Written by Lauryn Smith
Nineties kids rejoice! Jack Thorne, with the help of J.K. Rowling and John Tiffany, has gifted us with a continuation of the “Harry Potter” series—but not in the way you would expect. The three chose to take the story to the stage. Lucky for those of us living in America, the script has been specially bound in book form. (Unfortunately, you can only see the theatrical production at the Palace Theatre in London.)
The next installment, titled “Harry Potter and the Cursed Child,” takes places 19 years after “Harry Potter and the Deathly Hallows.” Instead of focusing on the titular character as in the first seven books, we now focus on his son, Albus Severus Potter. The young Potter, who is just beginning his studies at Hogwarts, struggles to live up to The Chosen One and his legacy in the wizarding community. To make matters worse, the Sorting Hat places Albus in the House of Slytherin.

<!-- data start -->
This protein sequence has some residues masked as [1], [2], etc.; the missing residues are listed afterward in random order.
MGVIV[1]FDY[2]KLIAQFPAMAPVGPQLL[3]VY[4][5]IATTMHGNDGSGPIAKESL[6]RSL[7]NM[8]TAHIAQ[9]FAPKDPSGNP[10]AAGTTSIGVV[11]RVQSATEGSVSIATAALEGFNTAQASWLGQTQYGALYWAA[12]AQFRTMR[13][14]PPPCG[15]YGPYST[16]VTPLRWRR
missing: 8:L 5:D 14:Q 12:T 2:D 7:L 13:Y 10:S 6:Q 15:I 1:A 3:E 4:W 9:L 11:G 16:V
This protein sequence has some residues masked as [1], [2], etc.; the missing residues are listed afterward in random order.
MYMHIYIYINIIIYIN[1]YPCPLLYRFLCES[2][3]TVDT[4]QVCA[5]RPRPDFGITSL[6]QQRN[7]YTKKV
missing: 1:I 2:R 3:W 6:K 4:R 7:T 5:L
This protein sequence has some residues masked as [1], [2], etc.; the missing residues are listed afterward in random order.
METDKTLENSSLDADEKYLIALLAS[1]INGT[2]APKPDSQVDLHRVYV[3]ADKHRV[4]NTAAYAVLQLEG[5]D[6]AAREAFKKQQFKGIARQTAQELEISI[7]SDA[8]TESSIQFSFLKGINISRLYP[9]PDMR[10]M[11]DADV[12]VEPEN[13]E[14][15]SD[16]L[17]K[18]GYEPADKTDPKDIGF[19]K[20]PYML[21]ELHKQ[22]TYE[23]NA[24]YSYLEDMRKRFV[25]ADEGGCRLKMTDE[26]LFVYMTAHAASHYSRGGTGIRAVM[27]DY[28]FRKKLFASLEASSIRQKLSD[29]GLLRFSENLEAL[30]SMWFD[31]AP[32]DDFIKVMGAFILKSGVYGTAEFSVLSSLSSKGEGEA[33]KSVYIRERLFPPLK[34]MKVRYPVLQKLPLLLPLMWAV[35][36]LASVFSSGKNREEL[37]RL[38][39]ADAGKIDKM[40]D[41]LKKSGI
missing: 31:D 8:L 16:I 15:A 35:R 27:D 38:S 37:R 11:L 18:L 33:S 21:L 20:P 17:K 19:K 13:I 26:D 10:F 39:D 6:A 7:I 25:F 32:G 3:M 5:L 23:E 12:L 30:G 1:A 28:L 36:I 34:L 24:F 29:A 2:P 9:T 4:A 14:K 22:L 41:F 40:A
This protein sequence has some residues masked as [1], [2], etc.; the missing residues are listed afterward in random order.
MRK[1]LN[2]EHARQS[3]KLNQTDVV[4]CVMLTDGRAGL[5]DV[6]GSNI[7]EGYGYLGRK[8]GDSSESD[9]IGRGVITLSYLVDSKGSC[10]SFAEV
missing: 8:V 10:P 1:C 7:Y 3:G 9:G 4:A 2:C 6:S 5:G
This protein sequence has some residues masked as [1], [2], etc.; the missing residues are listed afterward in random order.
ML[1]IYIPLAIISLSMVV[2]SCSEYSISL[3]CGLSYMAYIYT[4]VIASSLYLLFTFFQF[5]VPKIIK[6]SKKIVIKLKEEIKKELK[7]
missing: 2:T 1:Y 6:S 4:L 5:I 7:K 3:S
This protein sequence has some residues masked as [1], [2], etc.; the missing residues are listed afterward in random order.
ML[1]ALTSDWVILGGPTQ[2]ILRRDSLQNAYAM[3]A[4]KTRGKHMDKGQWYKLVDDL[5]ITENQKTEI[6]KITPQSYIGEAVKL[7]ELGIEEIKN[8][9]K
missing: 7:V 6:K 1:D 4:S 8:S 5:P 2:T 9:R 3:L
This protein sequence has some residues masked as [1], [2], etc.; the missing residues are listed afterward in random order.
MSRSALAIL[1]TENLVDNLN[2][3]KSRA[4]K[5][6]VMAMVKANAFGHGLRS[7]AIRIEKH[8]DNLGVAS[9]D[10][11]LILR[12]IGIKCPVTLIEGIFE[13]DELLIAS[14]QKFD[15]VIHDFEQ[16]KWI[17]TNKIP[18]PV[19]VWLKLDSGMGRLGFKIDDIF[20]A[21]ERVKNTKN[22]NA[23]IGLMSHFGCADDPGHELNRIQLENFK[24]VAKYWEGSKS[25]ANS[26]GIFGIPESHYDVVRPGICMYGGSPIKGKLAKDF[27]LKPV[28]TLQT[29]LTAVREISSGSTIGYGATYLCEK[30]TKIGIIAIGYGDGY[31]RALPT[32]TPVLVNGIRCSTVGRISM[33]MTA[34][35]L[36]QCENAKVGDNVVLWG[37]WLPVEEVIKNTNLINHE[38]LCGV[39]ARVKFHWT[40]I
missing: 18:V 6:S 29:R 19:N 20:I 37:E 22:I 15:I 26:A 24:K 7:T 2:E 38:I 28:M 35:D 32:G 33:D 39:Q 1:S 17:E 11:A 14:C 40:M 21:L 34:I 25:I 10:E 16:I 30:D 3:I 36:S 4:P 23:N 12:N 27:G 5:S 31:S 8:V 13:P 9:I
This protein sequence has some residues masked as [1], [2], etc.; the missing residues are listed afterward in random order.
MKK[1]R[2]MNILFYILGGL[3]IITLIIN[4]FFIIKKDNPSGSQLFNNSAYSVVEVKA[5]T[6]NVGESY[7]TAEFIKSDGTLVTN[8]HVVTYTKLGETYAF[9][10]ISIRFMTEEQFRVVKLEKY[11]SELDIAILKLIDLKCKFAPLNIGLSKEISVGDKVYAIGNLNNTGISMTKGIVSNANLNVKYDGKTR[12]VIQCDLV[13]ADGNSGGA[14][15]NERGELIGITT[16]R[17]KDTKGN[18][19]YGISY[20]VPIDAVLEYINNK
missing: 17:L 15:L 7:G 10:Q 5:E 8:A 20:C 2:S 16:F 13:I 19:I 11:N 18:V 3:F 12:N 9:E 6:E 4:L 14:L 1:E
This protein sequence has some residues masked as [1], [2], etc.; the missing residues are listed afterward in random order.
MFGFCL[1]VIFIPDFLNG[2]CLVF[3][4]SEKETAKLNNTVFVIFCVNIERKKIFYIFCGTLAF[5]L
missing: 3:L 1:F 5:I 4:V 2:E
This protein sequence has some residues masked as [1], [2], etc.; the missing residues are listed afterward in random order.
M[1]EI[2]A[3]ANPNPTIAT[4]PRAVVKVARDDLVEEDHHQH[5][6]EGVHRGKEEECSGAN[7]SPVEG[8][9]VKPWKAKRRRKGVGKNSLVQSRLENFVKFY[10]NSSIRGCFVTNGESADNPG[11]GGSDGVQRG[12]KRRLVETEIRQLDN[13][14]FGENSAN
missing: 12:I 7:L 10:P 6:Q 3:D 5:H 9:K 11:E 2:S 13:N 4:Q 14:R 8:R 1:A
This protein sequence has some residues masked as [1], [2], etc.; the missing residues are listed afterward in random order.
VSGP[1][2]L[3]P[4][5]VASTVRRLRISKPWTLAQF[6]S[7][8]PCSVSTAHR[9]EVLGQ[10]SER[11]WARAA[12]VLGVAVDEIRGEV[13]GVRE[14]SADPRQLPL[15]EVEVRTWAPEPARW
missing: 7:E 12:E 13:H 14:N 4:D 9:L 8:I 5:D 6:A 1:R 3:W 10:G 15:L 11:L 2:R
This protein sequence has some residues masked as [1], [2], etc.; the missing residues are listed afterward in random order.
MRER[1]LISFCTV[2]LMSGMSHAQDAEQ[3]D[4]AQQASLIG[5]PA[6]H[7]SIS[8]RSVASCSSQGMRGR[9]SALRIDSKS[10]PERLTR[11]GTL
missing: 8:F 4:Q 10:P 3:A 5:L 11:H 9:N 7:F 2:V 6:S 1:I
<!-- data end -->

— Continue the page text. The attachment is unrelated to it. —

After a dispute between son and father a few years later, Albus becomes fed up with perceived expectations, so he determines to have an impact of his own, despite his father’s ignorance and overprotection. What follows is an epic of good versus evil, light versus dark, that involves Cedric Diggory (yup), House drama, a forbidden Time-Turner and more. Past and present merge, family dynamics are explored, and potential catastrophic darkness looms.
Let’s set something straight from the get-go. This read is a screenplay, descriptions of characters, locations, actions and all. The story is therefore more superficial than the previous books in the series. The 300 pages are reflective of the length of the play, and the detailing is minimal. If you are not used to reading screenplays, you may be a bit disappointed with “Harry Potter and the Cursed Child.”
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